Dennehotso, AZ


Renewable energy projects power up in tribal nations

The job market in Indian Country is tough. Edmond Salt knows that as well as anybody. A 42-year-old father of five and a Navajo citizen from Kayenta, Arizona, Salt once wanted one of the in-demand jobs with the local coal mine. While he managed to get a temporary job, Salt couldn’t snag a permanent position in a competitive environment with relatively few openings.
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RENT Comes To The Center for the Arts at Kayenta

CFAK is proud to be presenting RENT, the Pulitzer Prize and Tony Award Winning musical, this June 11-15, 2022, directed by Josh France. This award-winning production is an experience that fans of musical theatre should not miss! RENT gained critical acclaim on Broadway and won several awards, including the Pulitzer Prize for Drama and the Tony Award for Best Musical. The show’s success led to several national tours and numerous foreign productions.

Austin Energy crews help bring power to Navajo Nation homes

KAYENTA, Ariz. — Austin Energy crews recently traveled to Arizona to provide life-changing service to members of the Navajo Nation. Eight Austin Energy staff members, along with utility providers in nine other states, traveled to Kayenta, Arizona, to bring electricity to Navajo families for the first time. Austin Energy said the mission was a partnership with the American Public Power Association, the Navajo Tribal Utility Authority (NTUA) and community members.

Austin Energy crew helps power Navajo Nation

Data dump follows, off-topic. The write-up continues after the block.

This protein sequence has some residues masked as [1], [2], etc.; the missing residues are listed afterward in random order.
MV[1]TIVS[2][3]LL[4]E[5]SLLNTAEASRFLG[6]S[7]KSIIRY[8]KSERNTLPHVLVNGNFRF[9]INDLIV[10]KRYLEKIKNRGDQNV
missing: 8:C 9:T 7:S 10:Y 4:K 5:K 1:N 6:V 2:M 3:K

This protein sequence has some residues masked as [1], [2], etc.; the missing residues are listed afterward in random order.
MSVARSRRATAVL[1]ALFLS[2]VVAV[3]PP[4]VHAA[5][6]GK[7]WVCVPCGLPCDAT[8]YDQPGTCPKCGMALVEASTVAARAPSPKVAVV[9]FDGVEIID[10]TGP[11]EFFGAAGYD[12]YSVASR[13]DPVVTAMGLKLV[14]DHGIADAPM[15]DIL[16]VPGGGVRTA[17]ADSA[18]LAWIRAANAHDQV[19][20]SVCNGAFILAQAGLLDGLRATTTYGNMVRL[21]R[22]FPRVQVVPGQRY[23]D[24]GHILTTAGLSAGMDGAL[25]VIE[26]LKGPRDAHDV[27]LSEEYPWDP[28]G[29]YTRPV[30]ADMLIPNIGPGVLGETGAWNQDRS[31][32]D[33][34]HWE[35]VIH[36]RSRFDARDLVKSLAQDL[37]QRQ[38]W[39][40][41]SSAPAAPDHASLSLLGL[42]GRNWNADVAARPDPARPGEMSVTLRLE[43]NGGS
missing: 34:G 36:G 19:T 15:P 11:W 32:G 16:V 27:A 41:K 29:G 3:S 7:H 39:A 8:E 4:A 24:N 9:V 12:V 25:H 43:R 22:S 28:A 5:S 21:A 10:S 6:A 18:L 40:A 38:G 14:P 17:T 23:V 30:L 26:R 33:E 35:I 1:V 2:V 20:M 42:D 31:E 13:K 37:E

Austin Energy personnel in May went way off the grid — all the way to Arizona to help light up homes in the Navajo Nation. Driving the news: An eight-person crew from the city-owned utility headed to Kayenta, Arizona — about 1,000 miles away — to construct an eight-pole line extension to bring power to families without it.Why it matters: No electricity limits access to running water, reliable lighting and modern forms of heating and cooling. Some families in Navajo Nation have to drive 1.5 hours weekly to reach watering points and use portable coolers to preserve food, utility officials...

Gov. Spencer Cox signs water rights agreement with Navajo Nation

MONUMENT VALLEY – Gov. Spencer Cox joined U.S. Interior Secretary Deb Haaland and officials of the Navajo Nation here to sign a federal reserved water rights settlement agreement today. The agreement recognizes and protects the reserved water rights of the Navajo Nation and will bring clean drinking water to...

Bikepacking 101: Why You Should Try It and How to Get Started

Jon Yazzie of Navajo Nation is out to shake up the tourism industry. The co-founder of Dzil Ta’ah Adventures is ushering in a new era of Indigenous-led exploration—on two wheels—that emphasizes cultural revitalization he hopes will improve the lives of people he calls his own. And on a reservation with more square mileage than Massachusetts, Connecticut, and New Hampshire combined, the space for renewal is immense.
San Juan Record

James William Hunt

James William Hunt (Jim) was born April 13th, 1955, in Salt Lake City, Utah, to James E. and Myrtle P. Hunt. He died May 2, 2022 at St. Mary’s Hospital in Grand Junction, Colorado, after suffering several years from lung problems. Two family members stayed by his side up to the very end.

‘Closer with our neighbors’: Festival of Americas brings traditional drum rhythms, art, dance to Kayenta

IVINS — The sound of drum rhythms could be heard in Kayenta over the weekend as Native American cultures came together to celebrate the Festival of the Americas. In its second year, the event was hosted by the Kayenta Arts Foundation with the intention of bringing communities together for a weekend of art, music and dance, as a way to share with one another and keep traditions alive.

Festival of the Americas had a successful second year this weekend

Kayenta Arts Foundation hosted the second annual Festival of the Americas highlighting indigenous culture and art.   The opening ceremony this year was presented by the Paiute Tribe and served as an introduction to the local Native American tribe. As the festival is only in its second year of running many of the same artists and vendors were there, however, the most noticeable change was the performers.   ...